Under the Sales and Use Tax Law the measure of the sales tax is the gross receipts of a retailer from the sale of tangible personal property. Bigsby v. Johnson, 1941, 18 Cal.2d 860, 863, 118 P.2d 289, 291.

Section 6012 of the Revenue and Taxation Code provides in part that:

“Gross receipts' mean the total amount of the sale * * * price, * * * without any deduction on account of any of the following:

‘(c) The cost of transportation of the property * * * to its sale to the purchaser.’

This section further provides that:

“Gross receipts' do not include any of the following:

‘(g) Transportation charges separately stated, if the transportation occurs after the sale of the property is made to the purchaser.’

Thus, whether these transportation charges are properly includible within the measure of the tax depends on where title to the coke passed.

In general, the cases dealing with the question of passage of title usually are concerned with the interpretation of a contract of sale or contract to sell. However, respondents and General Metals never entered into any express contract to sell. It would seem that there was merely an offer (purchase order) to buy a certain amount of coke. See Harvey v. Duffey, 1893, 99 Cal. 401, 406, 33 P. 897, 899; Imported Liquors Co. v. Los Angeles Liquor Co., 9 Cir., 1945, 152 F.2d 549. The only way this offer could be accepted was by delivery of the coke to General Metals. Title to the coke could not as a matter of elementary contract law pass until delivery. See Auto Spring Repairer Co. v. Mutual Auto Accessories Co. of America, 1911, 72 Misc. 402, 130 N.Y.S. 140. While perhaps respondents might be able to show an implied contract to sell or an acceptance of the offer of General Metals by the purchase of the coke from Pickands and consignment to General Metals, nevertheless the fact that no express contract to sell was entered into by the parties indicates that they never intended title to pass until the coke was actually received.

However, even assuming that there existed a contract by which respondents agreed to sell to General Metals, title and not pass until the goods were delivered to General Metals.

Rule 5 of Section 1739 of the Civil Code provides as follows: ‘If the contract to sell requires the seller to deliver the goods to the buyer, or at a particular place, or to pay the freight or cost of transportation to the buyer, or to a particular place, the property does not pass until the goods have been delivered to the buyer or reached the place agreed upon.’

It immediately is apparent that this case falls precisely within Rule 5 of Section 1739, because the contract between the parties required delivery of the coke in Oakland.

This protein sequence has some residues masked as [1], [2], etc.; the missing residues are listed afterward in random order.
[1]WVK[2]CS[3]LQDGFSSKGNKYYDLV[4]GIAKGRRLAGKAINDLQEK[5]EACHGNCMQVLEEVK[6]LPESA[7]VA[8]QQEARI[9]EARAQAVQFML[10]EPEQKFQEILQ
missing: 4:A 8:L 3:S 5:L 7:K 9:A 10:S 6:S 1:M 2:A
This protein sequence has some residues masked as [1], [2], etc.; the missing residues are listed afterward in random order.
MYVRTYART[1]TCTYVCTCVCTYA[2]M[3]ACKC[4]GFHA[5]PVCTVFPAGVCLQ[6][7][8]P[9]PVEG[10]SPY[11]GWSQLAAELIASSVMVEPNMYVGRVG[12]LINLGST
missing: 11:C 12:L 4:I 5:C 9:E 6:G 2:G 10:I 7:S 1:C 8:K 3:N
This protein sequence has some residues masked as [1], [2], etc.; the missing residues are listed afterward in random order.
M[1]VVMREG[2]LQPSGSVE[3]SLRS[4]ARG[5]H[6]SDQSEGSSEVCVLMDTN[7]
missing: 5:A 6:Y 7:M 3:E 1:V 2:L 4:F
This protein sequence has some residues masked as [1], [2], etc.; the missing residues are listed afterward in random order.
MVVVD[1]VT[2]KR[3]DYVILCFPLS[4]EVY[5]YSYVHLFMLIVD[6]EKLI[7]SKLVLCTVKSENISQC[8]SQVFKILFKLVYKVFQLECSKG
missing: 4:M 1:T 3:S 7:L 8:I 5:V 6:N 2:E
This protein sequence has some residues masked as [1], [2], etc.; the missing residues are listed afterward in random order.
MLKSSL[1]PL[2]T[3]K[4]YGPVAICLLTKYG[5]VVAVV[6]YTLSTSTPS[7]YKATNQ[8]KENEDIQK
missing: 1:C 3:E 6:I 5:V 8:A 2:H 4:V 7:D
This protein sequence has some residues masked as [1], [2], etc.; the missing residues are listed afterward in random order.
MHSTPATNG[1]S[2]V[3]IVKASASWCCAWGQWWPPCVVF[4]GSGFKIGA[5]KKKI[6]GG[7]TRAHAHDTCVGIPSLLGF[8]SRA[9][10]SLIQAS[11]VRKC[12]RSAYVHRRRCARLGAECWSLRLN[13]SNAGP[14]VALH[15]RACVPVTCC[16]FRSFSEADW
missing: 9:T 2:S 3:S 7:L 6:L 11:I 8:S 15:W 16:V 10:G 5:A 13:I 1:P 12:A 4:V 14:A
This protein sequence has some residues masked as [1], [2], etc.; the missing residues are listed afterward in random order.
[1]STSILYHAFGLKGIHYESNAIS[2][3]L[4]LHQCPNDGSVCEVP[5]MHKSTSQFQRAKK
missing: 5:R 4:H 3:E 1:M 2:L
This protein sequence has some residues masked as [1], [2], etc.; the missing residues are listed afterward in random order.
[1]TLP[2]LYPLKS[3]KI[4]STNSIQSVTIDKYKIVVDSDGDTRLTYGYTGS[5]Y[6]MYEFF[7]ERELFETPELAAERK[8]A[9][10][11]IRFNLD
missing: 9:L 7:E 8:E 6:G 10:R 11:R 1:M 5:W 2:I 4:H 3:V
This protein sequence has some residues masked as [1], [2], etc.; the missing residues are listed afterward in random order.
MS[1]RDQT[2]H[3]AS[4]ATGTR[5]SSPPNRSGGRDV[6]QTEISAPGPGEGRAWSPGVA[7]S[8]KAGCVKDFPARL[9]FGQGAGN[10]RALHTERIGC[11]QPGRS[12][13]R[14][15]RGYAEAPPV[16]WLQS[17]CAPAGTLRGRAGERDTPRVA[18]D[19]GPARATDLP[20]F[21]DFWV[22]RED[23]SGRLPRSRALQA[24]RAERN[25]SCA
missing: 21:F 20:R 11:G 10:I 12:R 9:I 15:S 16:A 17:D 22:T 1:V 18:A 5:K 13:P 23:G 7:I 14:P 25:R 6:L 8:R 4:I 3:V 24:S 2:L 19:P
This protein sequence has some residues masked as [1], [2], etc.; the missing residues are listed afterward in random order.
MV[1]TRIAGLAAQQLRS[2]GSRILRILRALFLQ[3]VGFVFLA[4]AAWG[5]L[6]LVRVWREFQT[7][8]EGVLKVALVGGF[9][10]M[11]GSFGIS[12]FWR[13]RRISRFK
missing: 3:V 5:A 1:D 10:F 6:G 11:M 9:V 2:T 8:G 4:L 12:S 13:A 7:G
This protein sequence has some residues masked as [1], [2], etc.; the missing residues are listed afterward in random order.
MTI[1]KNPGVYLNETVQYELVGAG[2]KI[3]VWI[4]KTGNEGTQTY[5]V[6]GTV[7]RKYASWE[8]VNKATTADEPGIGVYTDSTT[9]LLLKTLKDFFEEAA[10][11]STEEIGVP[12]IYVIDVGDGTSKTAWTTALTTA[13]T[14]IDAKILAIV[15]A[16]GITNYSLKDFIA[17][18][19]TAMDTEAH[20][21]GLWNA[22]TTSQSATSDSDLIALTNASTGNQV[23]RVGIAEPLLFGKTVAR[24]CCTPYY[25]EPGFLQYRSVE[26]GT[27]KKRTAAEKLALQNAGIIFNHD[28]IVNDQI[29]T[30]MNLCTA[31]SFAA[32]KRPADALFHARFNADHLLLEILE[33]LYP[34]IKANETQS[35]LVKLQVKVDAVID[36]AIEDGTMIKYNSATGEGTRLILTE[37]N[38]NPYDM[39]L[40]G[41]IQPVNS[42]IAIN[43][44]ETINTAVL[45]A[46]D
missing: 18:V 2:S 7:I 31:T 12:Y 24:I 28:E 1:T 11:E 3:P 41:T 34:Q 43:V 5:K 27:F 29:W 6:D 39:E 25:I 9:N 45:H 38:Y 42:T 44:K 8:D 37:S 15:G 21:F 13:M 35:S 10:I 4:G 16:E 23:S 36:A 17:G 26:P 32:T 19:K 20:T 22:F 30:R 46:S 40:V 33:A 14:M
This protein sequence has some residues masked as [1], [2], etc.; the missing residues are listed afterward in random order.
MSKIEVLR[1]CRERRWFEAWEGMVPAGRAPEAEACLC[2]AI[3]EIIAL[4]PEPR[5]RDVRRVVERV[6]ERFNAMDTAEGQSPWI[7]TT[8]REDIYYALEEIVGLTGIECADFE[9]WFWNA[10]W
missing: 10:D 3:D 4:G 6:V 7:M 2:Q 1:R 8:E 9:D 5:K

Thus, the purchase order of General Metals given to respondents contained instructions to ship to ‘Iron Plant’ at ‘701–105th Ave., Oakland 3, California;’ the invoice from Pickands to respondents is for $32.51 ‘Net Tons Chicago Solvay Foundry Coke At $22.10 Per Ton F.O.B. Cars Oakland, California, Transportation Charges Collect And Allowed:’ and the invoice from respondents Meyer to General Metals is for ‘65,020 lbs.’ of coke at $23.10 per 2,000# (pounds) fob car, Oakland, Calif. Transportation charges collected & allowed.'

That this evidence demonstrates that title passed from Meyer to the purchaser at the delivery point is supported by the general rule applicable to f. o. b. shipments: ‘Where the contract provides for a sale f. o. b. the point of destination, the title is generally held not to pass, in the absence of a contrary intention between the parties, until the goods have been delivered at the point designated.’ 46 Am.Jur., Sales, sec. 442, p. 609. This rule was adversely applied to State of California in the case of Standard Oil Co. v. Johnson, 1944, 24 Cal.2d 40, 45, 147 P.2d 577, 580, wherein the court stated:

‘Whether or not delivery to a carrier constitutes delivery to the buyer depends upon the intention of the parties as ascertained from the contract and the other circumstances of the case, and ordinarily, unless a contrary intent appears, where the seller contracts to deliver goods at a given destination and he delivers them to a carrier consigned to the buyer with freight charges paid by the seller (f. o. b. point of destination), the delivery to the carrier does not constitute delivery to the buyer and title does not pass until the goods have arrived at their destination.’

We are satisfied that the record clearly shows that the title to the coke passed from respondents to General Metals at the point of delivery in California and that the transportation charges were incurred prior to the passage of title and were properly a part of the ‘gross receipts' and subject to the sales tax.

In view of the foregoing we conclude that the court erred in determining: (1) That respondents acted as brokers instead of sellers; (2) That the assessment of the tax was an unlawful burden upon interstate commerce; and (3) That the transportation charges upon which the assessment was based were exempt from sales or use taxation under Section 6352 of the Revenue and Taxation Code.

The judgment is reversed.

SCHOTTKY, Justice.

VAN DYKE, P. J., and PEEK, J., concur.